ARC Review: Tear You Apart by Sarah Cross

I kind of cannot with this book on many levels.


by Sarah Cross
Egmont USA, January 2015
Fairy tale urban fantasy
provided by NetGalley

tearapartGoodreads: An edgy fairy tale retelling of “Snow White” set in the world of Kill Me Softly for fans of Once Upon a Time and Grimm.

Faced with a possible loophole to her “Snow White” curse, Viv goes underground, literally, to find the prince who’s fated to rescue her. But is life safe in the Underworld worth the price of sacrficing the love that might kill her?

Jumbly Thoughts

I suppose there’s no other way to start this than by mentioning what attracted me to this book and what I found I liked about it, then head on over to the many things that should have made me nope out of the story so fast (and on normal circumstances, if I hadn’t gotten this free in exchange for some feedback, I might not have bothered to finish it).

Anyway, the attraction! I love fairy tale retellings. I know this was only part of why I picked up the book, because hey, I’m also aware that not all fairy tale retellings I’ve read were as fabulous as I expected them to be. Thankfully, they don’t come to my attention often enough and for the most part I’ve enjoyed the retellings. But yes, fairy tale retellings in an urban environment with YA protagonists? Sure, why not, I’m always game to read those. The cover was also interesting and simple; a bloodied green apple. Hey, if somebody wanted to go for the “edgy” look, blood on apples certainly fits the bill. Oh, and a reference to Grimm? Well, hey, that just told me dark fairy tales, and already that was a super big plus!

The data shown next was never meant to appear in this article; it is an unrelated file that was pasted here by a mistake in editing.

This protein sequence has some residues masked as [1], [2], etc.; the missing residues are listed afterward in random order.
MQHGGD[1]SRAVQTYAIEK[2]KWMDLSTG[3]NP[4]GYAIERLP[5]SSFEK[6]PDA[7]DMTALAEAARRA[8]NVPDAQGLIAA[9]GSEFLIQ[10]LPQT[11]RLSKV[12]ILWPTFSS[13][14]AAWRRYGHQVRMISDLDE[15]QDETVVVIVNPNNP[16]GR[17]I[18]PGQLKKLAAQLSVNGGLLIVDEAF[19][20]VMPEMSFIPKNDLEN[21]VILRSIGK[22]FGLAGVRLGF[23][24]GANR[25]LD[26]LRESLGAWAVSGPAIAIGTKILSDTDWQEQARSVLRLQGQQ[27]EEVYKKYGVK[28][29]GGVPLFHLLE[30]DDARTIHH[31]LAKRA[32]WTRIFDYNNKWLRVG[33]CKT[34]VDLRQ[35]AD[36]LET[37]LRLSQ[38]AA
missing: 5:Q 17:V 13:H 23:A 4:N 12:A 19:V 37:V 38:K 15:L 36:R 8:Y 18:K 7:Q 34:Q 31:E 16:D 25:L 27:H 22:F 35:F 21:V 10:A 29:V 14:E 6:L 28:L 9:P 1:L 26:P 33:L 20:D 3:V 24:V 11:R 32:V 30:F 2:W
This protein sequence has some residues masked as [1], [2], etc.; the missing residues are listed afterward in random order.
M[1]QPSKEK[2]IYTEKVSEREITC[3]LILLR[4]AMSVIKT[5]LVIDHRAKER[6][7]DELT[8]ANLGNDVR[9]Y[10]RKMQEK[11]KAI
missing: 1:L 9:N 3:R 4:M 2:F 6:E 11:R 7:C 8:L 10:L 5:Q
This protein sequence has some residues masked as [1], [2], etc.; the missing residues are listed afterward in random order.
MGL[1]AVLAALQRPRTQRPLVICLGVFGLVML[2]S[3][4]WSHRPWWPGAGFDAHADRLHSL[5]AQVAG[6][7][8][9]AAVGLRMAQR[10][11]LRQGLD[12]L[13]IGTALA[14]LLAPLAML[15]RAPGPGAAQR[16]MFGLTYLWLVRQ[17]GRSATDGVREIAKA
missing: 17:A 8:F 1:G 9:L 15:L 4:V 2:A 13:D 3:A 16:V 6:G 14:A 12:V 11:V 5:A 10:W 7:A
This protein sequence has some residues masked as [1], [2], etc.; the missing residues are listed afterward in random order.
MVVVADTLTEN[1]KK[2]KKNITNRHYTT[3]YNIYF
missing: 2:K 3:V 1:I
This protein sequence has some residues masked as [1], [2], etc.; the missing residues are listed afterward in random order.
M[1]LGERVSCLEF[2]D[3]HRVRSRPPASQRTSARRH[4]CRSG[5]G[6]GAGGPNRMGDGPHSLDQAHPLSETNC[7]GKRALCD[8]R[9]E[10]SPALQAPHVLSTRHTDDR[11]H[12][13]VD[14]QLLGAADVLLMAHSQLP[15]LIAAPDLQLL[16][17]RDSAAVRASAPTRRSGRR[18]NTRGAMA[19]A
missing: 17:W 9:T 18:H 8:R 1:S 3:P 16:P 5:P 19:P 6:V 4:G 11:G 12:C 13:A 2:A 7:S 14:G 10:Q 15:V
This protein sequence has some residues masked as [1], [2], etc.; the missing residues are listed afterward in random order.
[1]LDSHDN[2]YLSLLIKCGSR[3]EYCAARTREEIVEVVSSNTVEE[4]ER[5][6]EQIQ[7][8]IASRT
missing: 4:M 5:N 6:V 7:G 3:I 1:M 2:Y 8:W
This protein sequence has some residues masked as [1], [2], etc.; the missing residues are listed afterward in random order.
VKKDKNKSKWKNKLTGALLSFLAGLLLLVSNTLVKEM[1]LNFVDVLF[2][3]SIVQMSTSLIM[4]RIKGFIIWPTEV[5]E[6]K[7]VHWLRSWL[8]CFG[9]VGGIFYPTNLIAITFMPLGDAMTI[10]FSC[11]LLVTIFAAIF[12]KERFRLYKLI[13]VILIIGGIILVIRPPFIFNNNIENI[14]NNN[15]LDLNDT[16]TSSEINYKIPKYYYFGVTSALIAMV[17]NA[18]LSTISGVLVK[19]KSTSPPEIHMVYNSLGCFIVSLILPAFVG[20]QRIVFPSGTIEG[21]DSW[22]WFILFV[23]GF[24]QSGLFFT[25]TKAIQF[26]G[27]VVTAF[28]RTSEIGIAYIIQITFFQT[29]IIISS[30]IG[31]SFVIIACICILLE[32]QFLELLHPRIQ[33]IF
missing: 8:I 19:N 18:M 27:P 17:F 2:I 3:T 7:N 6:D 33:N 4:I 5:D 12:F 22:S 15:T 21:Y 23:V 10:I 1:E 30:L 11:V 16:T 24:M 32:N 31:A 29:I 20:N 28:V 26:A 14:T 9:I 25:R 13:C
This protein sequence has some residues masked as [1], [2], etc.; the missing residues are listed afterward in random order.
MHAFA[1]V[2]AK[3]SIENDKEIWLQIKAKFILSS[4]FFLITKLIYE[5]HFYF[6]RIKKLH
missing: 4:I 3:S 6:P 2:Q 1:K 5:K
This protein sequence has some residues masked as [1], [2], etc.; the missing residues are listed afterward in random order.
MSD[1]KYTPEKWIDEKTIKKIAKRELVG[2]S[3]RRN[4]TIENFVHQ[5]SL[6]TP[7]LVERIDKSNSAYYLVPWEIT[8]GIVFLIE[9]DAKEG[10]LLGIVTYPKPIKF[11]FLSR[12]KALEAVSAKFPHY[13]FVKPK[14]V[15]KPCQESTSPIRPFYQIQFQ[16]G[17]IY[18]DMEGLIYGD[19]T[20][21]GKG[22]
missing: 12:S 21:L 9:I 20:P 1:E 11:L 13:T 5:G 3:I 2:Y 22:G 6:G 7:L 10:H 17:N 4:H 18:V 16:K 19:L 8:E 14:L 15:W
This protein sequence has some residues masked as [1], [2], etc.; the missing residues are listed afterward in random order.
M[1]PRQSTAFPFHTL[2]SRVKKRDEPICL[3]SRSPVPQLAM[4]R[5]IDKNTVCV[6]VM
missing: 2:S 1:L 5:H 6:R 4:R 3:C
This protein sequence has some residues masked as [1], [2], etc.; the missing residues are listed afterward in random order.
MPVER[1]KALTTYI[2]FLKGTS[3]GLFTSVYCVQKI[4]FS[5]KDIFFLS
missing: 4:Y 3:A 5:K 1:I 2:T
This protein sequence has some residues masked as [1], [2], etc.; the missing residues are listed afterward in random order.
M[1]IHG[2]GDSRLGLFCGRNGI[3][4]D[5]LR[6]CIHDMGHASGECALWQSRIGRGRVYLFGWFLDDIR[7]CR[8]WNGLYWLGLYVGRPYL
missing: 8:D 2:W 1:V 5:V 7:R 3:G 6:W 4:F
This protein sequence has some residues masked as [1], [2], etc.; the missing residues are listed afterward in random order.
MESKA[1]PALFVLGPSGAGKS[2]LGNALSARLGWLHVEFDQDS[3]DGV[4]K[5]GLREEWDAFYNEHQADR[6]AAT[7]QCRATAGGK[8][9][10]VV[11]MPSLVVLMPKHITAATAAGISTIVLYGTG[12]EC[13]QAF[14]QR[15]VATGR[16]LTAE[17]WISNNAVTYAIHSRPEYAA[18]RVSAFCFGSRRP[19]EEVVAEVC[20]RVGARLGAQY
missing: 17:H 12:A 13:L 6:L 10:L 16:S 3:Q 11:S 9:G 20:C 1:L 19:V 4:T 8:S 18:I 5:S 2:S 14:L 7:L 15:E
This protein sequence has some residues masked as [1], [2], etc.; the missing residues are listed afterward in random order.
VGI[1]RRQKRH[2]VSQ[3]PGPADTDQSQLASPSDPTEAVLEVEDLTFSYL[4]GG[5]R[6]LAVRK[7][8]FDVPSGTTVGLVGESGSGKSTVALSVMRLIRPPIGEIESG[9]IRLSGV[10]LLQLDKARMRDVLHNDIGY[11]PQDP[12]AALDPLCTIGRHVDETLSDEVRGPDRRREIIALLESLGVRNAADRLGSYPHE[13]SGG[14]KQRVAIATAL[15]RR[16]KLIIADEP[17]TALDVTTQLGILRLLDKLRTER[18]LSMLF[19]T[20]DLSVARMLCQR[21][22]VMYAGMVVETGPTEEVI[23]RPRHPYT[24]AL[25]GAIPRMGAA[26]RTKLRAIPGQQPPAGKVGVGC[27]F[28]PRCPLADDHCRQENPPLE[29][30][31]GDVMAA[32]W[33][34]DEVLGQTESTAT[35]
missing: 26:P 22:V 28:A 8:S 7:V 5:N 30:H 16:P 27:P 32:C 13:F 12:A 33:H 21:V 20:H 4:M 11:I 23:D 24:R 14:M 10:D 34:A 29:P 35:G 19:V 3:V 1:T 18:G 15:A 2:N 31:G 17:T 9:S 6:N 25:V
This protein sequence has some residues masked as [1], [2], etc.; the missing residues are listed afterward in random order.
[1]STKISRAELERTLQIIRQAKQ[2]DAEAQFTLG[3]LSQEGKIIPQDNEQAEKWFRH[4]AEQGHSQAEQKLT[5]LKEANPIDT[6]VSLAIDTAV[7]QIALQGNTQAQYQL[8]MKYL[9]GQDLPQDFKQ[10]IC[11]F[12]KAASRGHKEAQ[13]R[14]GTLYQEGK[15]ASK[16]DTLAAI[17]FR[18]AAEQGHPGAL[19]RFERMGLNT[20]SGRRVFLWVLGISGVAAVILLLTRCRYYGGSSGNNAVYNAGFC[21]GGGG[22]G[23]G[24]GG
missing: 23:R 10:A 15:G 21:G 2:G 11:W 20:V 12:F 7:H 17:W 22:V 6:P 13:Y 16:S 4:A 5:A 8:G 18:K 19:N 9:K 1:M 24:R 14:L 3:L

Marketing aside, when I got into the story world, I thought it was pretty cool. Beau Rivage did ring too similarly to the Once Upon a Time TV series (which I’ve only watched one episode of and sadly it never actually worked for me) but I gave it a chance because I liked that there were so many different ways the Cursed handled their curses. I’m almost sorry I didn’t read the first book taking place in Beau Rivage (Kill Me Softly), but reading through Tear You Apart, there wasn’t much of a problem picking it up as a stand-alone. Heck, I liked that there were obscure fairy tales mentioned along with the bigger ones.

So premise? Pretty good. Cover? Nice! World? Intriguing and macabre and pretty darn magical even when set in a modern environment.

That pretty much sums up the only things I liked, though. Now onto the rest of the book!

It’s not usual that I’m typically not a big fan of main characters; usually I have a thing for the secondaries because I always find them more interesting. That’s besides the point, though, because I found myself in the unfortunate rarity that I hated. Every. Single. Character. Viv’s friends were mostly jerks with occasional redeeming qualities. Henley’s friends were mostly jerks with occasional redeeming qualities. The parents and the Cursed and the underworld royal family were all jerks with almost no redeeming qualities (even I had a hard time empathizing with Garnet). Heck, the one character I liked was Regina, and only because she fought for her right to survival up until the sorely disappointing end where all that fight just went whoosh in order to force the plot forward.